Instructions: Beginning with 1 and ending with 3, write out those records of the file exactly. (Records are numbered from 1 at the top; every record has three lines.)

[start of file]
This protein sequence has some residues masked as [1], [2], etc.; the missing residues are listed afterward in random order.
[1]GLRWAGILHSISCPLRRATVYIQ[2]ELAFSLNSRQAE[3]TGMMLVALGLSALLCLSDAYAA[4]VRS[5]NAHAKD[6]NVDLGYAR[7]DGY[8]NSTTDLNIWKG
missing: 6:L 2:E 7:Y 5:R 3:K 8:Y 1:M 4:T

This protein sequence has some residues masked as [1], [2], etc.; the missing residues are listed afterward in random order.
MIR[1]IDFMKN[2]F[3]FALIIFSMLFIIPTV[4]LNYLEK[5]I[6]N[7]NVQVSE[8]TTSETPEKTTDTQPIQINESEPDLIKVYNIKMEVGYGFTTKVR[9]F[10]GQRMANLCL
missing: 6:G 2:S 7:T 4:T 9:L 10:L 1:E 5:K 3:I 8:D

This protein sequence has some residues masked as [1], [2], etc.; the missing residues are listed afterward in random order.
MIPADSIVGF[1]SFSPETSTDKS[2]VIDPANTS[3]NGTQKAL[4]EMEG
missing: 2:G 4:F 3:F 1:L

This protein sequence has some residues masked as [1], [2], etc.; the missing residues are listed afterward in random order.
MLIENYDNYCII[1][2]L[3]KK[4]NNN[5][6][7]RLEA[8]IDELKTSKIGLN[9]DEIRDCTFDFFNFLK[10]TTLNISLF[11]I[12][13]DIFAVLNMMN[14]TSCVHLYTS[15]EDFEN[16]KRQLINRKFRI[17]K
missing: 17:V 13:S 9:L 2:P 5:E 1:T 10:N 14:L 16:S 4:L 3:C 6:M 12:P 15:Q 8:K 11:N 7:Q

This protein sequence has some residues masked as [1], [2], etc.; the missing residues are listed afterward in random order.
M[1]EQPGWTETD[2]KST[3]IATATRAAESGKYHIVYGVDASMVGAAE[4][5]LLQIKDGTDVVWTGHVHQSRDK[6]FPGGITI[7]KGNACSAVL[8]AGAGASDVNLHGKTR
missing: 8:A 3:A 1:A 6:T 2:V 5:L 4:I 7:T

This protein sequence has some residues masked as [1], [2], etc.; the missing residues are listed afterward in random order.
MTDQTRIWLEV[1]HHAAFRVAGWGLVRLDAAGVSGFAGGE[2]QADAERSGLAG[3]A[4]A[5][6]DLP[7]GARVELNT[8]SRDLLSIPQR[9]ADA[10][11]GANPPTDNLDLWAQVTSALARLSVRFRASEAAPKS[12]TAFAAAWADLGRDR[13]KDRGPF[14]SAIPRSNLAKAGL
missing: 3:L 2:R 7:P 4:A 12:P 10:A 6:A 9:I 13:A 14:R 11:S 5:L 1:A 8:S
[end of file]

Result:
This protein sequence has some residues masked as [1], [2], etc.; the missing residues are listed afterward in random order.
[1]GLRWAGILHSISCPLRRATVYIQ[2]ELAFSLNSRQAE[3]TGMMLVALGLSALLCLSDAYAA[4]VRS[5]NAHAKD[6]NVDLGYAR[7]DGY[8]NSTTDLNIWKG
missing: 6:L 2:E 7:Y 5:R 3:K 8:Y 1:M 4:T

This protein sequence has some residues masked as [1], [2], etc.; the missing residues are listed afterward in random order.
MIR[1]IDFMKN[2]F[3]FALIIFSMLFIIPTV[4]LNYLEK[5]I[6]N[7]NVQVSE[8]TTSETPEKTTDTQPIQINESEPDLIKVYNIKMEVGYGFTTKVR[9]F[10]GQRMANLCL
missing: 6:G 2:S 7:T 4:T 9:L 10:L 1:E 5:K 3:I 8:D

This protein sequence has some residues masked as [1], [2], etc.; the missing residues are listed afterward in random order.
MIPADSIVGF[1]SFSPETSTDKS[2]VIDPANTS[3]NGTQKAL[4]EMEG
missing: 2:G 4:F 3:F 1:L